HealthDay News — In a new clinical practice guideline issued by the American Academy of Pediatrics and published online in Pediatrics, key action statements are presented for the management of well-appearing infants aged 8 to 60 days with a fever ≥38 degrees Celsius.

Robert H Pantell, MD, from the Alta Bates Summit Medical Center-Berkeley in Honolulu, and colleagues developed guidelines for the evaluation and management of well-appearing febrile infants aged 8 to 21 days, 22 to 28 days, and 29 to 60 days.

For infants aged 8 to 21 days, the authors recommend obtaining a urine specimen by catheterization or suprapubic aspiration of the bladder for urinalysis (UA) and for culture if the UA is positive. A blood culture should be obtained; inflammatory markers may be assessed. Cerebrospinal fluid (CSF) should be obtained for analysis and cultured for bacteria. Parenteral antimicrobial therapy should be initiated. While awaiting results of bacterial culture, infants should be actively monitored in the hospital setting by experienced nurses and staff. If culture results are negative for 24 to 36 hours or are positive only for contaminants, the infant continues to appear clinically well or is improving, and there are no other reasons for hospitalization, parenteral antimicrobials should be discontinued and patients discharged. Bacterial pathogens in urine, blood, or CSF should be treated with targeted antimicrobial therapy.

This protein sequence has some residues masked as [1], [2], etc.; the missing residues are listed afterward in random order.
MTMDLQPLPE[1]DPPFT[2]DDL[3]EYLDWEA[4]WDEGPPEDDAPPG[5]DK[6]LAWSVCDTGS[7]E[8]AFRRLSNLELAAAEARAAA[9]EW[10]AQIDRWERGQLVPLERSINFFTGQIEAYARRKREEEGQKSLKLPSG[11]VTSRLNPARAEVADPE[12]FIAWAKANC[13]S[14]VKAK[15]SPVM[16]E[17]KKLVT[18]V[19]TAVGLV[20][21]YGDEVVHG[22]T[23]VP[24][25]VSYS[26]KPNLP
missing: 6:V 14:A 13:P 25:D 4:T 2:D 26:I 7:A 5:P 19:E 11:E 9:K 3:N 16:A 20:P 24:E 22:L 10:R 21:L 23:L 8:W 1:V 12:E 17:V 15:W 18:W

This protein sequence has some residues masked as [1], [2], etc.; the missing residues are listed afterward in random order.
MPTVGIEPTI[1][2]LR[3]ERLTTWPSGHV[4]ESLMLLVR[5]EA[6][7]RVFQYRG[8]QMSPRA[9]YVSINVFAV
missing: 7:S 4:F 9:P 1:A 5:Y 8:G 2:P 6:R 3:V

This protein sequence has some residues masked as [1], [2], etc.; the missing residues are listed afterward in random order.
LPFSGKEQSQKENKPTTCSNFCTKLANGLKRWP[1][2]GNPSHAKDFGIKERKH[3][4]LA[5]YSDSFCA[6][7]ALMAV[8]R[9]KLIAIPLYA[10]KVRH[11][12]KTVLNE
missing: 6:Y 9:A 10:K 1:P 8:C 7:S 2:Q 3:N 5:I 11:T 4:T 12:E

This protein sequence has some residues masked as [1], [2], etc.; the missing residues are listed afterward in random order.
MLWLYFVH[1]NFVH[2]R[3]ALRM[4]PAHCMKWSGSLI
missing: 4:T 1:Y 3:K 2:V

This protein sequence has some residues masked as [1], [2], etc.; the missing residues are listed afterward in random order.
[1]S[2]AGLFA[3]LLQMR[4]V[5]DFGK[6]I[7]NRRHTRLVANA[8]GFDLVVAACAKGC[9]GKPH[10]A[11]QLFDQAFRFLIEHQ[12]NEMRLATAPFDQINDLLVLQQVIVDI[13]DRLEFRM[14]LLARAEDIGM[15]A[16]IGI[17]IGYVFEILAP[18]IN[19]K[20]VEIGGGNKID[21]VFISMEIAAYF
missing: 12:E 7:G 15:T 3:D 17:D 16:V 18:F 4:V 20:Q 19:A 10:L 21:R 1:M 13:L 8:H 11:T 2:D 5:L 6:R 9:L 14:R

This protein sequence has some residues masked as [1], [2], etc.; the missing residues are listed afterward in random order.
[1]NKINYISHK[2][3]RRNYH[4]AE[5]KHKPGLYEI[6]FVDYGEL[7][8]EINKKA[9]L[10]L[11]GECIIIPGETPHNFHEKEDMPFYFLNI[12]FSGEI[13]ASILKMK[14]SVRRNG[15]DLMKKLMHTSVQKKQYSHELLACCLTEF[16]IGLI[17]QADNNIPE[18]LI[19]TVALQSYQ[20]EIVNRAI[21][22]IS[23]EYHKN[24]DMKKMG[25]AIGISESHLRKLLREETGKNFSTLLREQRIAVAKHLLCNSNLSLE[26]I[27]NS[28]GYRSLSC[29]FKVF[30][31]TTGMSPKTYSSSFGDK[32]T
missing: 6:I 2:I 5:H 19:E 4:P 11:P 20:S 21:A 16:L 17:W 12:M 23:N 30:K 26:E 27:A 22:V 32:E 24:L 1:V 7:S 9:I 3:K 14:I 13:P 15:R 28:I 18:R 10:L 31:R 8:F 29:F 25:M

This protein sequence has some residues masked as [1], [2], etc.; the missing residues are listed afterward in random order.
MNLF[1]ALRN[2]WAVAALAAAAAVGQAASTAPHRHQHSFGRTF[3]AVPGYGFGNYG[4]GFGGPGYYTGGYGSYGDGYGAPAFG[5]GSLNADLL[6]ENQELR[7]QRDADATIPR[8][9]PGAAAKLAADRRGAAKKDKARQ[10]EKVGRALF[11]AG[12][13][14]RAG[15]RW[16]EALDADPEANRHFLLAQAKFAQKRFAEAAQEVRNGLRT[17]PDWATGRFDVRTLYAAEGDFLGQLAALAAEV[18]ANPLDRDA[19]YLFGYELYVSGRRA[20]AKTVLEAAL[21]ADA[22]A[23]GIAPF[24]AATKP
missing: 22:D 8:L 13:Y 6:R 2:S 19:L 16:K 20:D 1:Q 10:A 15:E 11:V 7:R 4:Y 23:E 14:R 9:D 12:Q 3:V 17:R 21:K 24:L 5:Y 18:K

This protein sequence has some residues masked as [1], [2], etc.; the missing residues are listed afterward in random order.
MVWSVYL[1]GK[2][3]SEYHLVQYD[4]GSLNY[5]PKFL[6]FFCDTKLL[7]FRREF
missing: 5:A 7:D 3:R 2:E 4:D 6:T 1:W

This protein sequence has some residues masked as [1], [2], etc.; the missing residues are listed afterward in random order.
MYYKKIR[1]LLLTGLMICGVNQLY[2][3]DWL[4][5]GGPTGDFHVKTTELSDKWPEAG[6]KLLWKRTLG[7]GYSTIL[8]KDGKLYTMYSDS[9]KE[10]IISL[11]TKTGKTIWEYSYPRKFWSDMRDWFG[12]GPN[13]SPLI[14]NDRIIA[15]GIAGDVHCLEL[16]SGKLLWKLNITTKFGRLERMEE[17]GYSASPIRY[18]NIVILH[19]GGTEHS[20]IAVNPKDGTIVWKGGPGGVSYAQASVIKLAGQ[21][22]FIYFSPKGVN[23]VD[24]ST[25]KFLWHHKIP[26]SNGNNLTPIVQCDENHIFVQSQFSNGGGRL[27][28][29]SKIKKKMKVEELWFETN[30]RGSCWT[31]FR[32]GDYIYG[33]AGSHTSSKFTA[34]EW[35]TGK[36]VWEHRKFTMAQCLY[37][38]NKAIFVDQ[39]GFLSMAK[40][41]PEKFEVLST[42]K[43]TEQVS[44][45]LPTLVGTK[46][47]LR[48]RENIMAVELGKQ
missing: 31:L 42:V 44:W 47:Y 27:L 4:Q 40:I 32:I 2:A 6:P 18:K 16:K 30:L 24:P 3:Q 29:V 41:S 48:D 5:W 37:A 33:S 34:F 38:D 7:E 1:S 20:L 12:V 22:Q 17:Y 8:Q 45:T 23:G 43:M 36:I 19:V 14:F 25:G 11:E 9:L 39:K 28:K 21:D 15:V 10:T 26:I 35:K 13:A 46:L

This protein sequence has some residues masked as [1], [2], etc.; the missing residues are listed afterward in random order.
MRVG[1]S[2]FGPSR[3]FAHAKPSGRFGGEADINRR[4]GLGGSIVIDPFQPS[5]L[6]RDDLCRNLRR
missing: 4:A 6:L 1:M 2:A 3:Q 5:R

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“As we learn more about the risks and benefits of treating infants, we offer evidence-based recommendations for physicians to consider,” a coauthor said in a statement. “We also acknowledge the significant role that parents play in the decision making process as informed participants in the process.”

Several authors disclosed financial ties to industry.

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